Midweek Geekiness: Killing Mr. Thornton, or Anticipating The Great Red Dragon On Hannibal

image credit: Hannibal Twitter Page

I admit to having my qualms about Bryan Fuller’s Hannibal. Thomas Harris’ books still remained in my memory, along with their adaptations. How much more can a show do?

I watched Manhunter, the first movie to feature Hannibal Lecter, at 16 or 17. I only knew it as the one directed by the guy behind Miami Vice, plus two thumbs up on an episode of At The Movies on PBS. The idea of a FBI agent thinking like a serial killer fascinated me. Later I saw The Silence of the Lambs, and started to devour the books. I read ‘Silence’ on a road trip to Fargo, even anxious to return to the book after day-long shopping bouts. I read Red Dragon afterwards, Francis Dolarhyde taking his place along with Jamb Gum as the antagonist. I had trouble with Gum, but Francis deepened the question about what makes a killer. What makes an ordinary man commit evil acts? Mason Verger had his introduction through the audiobook for Hannibal, keeping me company on my drive to work. He’s just thoroughly despicable, with Harris himself reading his parents in that gulp-y voice. It’s the first time, after getting information about the character, I ever thought hmm..Hannibal may have done something right. The rest of the novel, especially its twist on Clarice, left me cold.

In the fall, after people recommended the show on Netflix, pneumonia finally given me the time to watch its first two seasons on Netflix. After watching Pushing Daisies, Heroes, Wonderfalls,and Dead Like Me‘s first season, the name ‘Bryan Fuller’ usually means I will go for a heck of a ride.

He did not disappoint.

I feasted on the dark comedy, the elaborate tableaus,  the equally elaborate meals prepared by Dr. Lecter, and  the relationship between Will Graham (Hugh Dancy) and Hannibal Lecter (Mads Mikkelsen). In fact I would call this show fanfic of the highest order. Everything in the first two-and-a-half seasons built itself towards a retelling of the Red Dragon story line. In the back of my mind I wished the actor good luck in trying to make it his own.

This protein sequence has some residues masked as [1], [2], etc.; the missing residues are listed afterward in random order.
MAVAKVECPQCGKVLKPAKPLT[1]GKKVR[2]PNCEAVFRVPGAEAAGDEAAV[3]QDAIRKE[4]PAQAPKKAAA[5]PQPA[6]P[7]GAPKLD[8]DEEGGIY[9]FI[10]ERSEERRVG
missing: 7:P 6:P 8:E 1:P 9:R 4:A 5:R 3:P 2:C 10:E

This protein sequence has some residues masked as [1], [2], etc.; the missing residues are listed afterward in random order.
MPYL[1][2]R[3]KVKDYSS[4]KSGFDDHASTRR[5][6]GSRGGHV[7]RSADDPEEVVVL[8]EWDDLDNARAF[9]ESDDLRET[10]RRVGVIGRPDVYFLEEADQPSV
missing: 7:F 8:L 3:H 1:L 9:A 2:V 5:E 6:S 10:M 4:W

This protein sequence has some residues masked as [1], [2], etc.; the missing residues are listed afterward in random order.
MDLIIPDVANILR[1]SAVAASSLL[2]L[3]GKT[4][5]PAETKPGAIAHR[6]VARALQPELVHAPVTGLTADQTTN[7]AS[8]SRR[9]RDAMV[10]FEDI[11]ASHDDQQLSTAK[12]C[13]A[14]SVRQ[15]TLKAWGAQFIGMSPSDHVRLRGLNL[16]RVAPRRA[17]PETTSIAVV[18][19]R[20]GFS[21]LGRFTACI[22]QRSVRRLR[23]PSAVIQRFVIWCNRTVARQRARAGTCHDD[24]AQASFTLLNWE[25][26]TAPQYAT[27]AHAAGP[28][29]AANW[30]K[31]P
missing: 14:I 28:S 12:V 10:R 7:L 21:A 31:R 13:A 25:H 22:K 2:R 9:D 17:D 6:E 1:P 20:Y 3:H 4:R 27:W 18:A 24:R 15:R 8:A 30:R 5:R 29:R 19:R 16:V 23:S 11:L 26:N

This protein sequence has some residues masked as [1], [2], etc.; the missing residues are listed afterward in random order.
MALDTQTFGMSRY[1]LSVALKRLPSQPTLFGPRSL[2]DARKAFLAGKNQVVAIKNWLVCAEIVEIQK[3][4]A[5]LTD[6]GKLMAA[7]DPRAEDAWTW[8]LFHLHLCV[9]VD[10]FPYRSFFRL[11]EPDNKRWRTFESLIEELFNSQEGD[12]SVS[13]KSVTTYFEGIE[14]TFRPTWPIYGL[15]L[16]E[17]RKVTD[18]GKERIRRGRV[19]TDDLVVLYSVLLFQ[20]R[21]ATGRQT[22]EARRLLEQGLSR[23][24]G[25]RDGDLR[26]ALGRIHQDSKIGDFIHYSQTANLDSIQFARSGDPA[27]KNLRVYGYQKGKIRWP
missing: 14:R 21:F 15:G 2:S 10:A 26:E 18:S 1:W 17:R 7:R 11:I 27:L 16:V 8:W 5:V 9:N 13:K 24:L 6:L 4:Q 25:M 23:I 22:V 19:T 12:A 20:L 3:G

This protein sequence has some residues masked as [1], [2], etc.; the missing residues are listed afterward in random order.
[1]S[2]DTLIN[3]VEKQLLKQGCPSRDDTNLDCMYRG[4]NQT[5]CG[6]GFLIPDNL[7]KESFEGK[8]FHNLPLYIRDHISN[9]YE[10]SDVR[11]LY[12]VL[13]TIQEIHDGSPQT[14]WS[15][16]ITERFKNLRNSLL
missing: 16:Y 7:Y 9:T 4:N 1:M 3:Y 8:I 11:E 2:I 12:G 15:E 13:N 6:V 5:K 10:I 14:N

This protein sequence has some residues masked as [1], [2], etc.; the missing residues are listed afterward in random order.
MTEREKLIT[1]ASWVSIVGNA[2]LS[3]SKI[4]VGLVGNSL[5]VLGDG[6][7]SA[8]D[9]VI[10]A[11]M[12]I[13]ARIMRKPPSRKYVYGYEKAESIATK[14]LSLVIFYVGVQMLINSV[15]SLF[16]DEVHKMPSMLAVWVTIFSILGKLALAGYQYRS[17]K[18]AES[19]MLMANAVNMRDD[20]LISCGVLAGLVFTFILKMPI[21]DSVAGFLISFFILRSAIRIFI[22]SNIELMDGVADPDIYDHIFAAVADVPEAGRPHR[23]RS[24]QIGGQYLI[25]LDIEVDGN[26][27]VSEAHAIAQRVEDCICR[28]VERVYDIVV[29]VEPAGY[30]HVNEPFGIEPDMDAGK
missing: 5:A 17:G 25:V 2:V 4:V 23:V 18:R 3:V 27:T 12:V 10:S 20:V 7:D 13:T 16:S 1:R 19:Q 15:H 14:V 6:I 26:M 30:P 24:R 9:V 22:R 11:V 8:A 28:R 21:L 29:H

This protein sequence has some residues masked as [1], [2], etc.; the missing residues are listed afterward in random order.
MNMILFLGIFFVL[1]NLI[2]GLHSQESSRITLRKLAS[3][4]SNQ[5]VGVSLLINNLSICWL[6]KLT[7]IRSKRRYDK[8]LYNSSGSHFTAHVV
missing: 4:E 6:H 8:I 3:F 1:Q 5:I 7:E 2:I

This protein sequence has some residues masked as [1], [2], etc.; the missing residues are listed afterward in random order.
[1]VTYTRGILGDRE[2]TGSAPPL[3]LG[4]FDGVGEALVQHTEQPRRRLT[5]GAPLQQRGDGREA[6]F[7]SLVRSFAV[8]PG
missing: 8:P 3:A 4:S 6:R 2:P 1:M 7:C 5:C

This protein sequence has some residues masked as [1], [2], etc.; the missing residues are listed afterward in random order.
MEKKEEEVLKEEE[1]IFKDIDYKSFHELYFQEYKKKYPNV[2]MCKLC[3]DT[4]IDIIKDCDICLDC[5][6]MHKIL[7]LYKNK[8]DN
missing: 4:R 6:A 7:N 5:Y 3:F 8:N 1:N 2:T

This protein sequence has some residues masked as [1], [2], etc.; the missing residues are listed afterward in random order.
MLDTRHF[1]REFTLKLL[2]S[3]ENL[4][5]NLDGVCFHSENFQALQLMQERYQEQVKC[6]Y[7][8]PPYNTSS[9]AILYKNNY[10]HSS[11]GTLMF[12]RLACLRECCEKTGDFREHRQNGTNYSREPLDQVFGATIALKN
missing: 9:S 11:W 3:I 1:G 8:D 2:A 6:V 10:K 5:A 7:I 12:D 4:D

Then the news Richard Armitage signed on for the role made me squeak with excitement. Most of all it will finally bury the cravat for the time being. I like period dramas like the next woman, but from time to time performers need to shed the clothing, and his case he will do that literally, and go completely nuts. Guy of Gisbourne on Robin Hood gave people a taste of a sympathetic bastard. Francis Dolarhyde goes beyond ‘sympathetic bastard’ to a character inspiring understanding while inspiring numerous gasps. I will say ‘yikes’ a lot during the course of the run.

Lurking around the net, I did notice a few people yearning for a return to period pieces. I understand the plea, and its appeal, especially as Sam Heughan and Aidan Turn storm the air waves. I look for growth. I guess as someone on a quest for growth, I hope to look at people trying to do so in their own fields. From what I saw of the trailer for the upcoming arc, the Great Red Dragon may show the Master of Marlborough Mills who really can set a scene on fire.

I am looking forward to it.

4 thoughts on “Midweek Geekiness: Killing Mr. Thornton, or Anticipating The Great Red Dragon On Hannibal

  1. I say this only after years of experience with this fans — it’s been close to a decade of Richard Armitage without a cravat (if you count Monet), and nonetheless, the cravat is not buried, not for a lot of people. (I happen not to be one of those people, but I know a lot of them.) Many of them will not watch this, and the cravat will remain intact. Horror seems to be a line that a lot of people can’t make themselves cross, not even for Richard Armitage.


    1. I understand. Actually, people might disagree this is horror in the classic sense. I can cross it since I watched some it since my teens. In the case of Pride, Prejudice, and Zombies, the genres will cross in a unique way.


      1. I know some people think it’s not horror (including, apparently Richard Armitage), but I think that’s kind of beside the point for people who are troubled by the ideas behind the show and the repeating motifs, and the thing is that the label in that sense is probably less important than the rationale for why those people believe they don’t like horror. I mean, you can say something this gory is not horror, but it’s still full of gore. So calling it “not classic horror” doesn’t really repackage it enough for those people to watch it. I’m going to watch it, or at least start, and I agree that it isn’t like everything I associate with horror, but it has enough of the repellent things of that genre to give it that classification for me, who dislikes those things (chiefly, gore, cannibalism, creepiness, violence, heavy levels of suspense) even if by some definitions it could be classified as beautiful. For me, the jury is still out on that. I understand what people mean who say the show is beautiful, I just don’t know if I really agree.


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